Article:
Rich Horton posts his review of Alan Dean Foster's Sagramanda, apparenlty orphaned from Locus magazine, over on CoolSciFi.com. He makes the inevitable comparison with River of Gods, though is fair in pointing out it really is apples to oranges in terms of authorial intent and scope, but seems to like Sagramanda none the less:
"Foster's novel is not so brilliant as McDonald's, and really it makes no attempt to be brilliant at that level. Rather, it is an enjoyable and fast-moving thriller - and quite successful as such.... It's quite an exciting read. The plot moves sharply, and quite believably... The portrait of fairly near-future India is fairly well-done, though here the book truly does suffer by comparison with McDonald's altogether more complex and deeper portrait. Sagramanda is no masterpiece, but it is fun and not without deeper shadings."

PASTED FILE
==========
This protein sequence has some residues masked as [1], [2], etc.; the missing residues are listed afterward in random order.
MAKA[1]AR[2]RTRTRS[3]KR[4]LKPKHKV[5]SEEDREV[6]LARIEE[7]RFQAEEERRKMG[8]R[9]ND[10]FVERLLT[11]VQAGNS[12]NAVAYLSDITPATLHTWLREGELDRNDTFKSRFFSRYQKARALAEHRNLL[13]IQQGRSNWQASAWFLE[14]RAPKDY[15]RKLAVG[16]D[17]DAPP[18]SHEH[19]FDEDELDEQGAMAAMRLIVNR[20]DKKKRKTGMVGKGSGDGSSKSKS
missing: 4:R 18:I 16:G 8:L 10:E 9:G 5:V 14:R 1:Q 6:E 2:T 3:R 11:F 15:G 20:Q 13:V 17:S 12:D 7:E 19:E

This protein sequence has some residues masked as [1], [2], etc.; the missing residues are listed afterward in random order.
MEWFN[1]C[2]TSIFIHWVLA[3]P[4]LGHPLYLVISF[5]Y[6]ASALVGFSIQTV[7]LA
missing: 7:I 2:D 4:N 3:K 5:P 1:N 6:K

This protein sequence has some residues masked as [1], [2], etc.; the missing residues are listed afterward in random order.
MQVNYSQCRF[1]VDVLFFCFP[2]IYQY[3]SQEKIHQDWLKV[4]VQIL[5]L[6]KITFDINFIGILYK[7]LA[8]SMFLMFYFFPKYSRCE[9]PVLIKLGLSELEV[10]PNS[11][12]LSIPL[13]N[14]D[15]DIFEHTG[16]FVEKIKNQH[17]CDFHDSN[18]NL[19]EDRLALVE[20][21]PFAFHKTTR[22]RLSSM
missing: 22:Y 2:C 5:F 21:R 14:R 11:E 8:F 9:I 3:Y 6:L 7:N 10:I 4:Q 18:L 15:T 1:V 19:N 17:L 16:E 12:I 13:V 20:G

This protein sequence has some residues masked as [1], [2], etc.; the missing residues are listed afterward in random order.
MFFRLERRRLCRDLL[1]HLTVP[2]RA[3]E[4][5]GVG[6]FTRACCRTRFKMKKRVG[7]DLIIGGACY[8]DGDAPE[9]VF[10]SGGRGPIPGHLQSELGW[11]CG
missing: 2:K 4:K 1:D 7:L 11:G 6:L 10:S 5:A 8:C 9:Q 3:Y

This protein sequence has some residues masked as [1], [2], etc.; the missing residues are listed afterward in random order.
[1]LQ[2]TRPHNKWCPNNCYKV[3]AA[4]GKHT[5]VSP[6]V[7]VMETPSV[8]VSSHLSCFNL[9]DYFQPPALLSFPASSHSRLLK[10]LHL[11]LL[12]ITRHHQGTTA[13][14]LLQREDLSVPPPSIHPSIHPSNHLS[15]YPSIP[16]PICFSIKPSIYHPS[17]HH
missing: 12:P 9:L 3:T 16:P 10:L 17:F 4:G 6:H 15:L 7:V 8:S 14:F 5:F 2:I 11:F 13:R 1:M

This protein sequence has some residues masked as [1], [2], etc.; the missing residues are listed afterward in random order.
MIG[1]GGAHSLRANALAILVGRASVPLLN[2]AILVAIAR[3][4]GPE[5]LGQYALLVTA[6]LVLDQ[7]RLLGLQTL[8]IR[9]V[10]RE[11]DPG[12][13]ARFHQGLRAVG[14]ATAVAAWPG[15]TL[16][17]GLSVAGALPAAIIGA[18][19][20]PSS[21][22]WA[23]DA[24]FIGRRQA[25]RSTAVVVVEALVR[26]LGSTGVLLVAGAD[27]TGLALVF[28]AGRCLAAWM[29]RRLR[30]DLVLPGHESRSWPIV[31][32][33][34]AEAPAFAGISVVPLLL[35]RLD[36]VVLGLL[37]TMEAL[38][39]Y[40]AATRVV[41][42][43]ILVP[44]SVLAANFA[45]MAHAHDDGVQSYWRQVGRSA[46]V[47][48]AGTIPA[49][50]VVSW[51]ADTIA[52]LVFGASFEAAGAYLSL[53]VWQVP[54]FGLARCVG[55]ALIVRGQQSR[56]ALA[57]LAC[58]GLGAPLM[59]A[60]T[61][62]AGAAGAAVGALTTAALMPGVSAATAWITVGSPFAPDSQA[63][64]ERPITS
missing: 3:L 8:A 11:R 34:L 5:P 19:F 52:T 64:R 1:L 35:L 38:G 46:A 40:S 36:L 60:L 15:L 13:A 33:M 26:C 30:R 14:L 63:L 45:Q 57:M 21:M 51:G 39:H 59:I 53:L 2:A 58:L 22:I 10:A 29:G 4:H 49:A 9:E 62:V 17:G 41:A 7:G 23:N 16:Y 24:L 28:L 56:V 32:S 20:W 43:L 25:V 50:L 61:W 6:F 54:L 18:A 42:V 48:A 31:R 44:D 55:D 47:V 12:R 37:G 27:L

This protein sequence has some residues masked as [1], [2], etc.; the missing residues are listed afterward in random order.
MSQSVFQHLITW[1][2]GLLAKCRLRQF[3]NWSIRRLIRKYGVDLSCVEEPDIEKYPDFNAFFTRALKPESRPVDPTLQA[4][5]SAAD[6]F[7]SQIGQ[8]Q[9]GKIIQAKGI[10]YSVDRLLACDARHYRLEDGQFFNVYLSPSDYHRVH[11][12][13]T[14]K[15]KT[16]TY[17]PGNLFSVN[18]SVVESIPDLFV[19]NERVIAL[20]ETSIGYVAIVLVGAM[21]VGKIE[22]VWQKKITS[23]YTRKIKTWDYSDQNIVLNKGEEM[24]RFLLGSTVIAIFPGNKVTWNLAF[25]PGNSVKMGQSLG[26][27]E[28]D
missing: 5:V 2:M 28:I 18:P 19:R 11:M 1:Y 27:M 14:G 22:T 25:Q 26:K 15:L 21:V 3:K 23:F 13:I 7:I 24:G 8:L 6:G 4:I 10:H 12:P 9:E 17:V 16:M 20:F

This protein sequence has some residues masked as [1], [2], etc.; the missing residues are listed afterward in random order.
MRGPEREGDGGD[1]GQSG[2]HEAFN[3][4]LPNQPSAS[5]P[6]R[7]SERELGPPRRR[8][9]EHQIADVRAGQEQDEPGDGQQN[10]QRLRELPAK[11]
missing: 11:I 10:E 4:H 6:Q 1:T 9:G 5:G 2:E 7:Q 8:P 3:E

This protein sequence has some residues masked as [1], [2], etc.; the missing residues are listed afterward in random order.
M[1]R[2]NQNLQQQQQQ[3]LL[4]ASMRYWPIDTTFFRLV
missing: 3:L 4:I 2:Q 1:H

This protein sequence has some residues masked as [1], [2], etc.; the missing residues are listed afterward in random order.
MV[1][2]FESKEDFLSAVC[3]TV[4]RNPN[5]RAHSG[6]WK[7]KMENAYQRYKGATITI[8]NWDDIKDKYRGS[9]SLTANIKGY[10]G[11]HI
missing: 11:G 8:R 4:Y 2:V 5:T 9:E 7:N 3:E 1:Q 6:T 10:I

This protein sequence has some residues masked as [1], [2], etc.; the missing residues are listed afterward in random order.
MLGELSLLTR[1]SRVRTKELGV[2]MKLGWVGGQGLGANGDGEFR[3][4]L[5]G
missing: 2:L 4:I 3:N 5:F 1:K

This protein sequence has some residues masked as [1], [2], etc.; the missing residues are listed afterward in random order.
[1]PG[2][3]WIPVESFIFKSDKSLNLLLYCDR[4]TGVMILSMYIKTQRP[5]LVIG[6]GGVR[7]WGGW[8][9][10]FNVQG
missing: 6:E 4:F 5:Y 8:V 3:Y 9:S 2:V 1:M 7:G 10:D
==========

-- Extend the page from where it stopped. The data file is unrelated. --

I would add only that both McDonald and Foster were plugging into the zeitgeist at the same time and have produced two very different works, both valuable and enjoyable in their own rights and for their own reasons. Where McDonald's work is sort of a futuristic Kim, Foster's is a technothriller enhanced by the experience of a nonWestern setting. Obviously, I enjoyed both enormously, but then, I would. I think you will too though.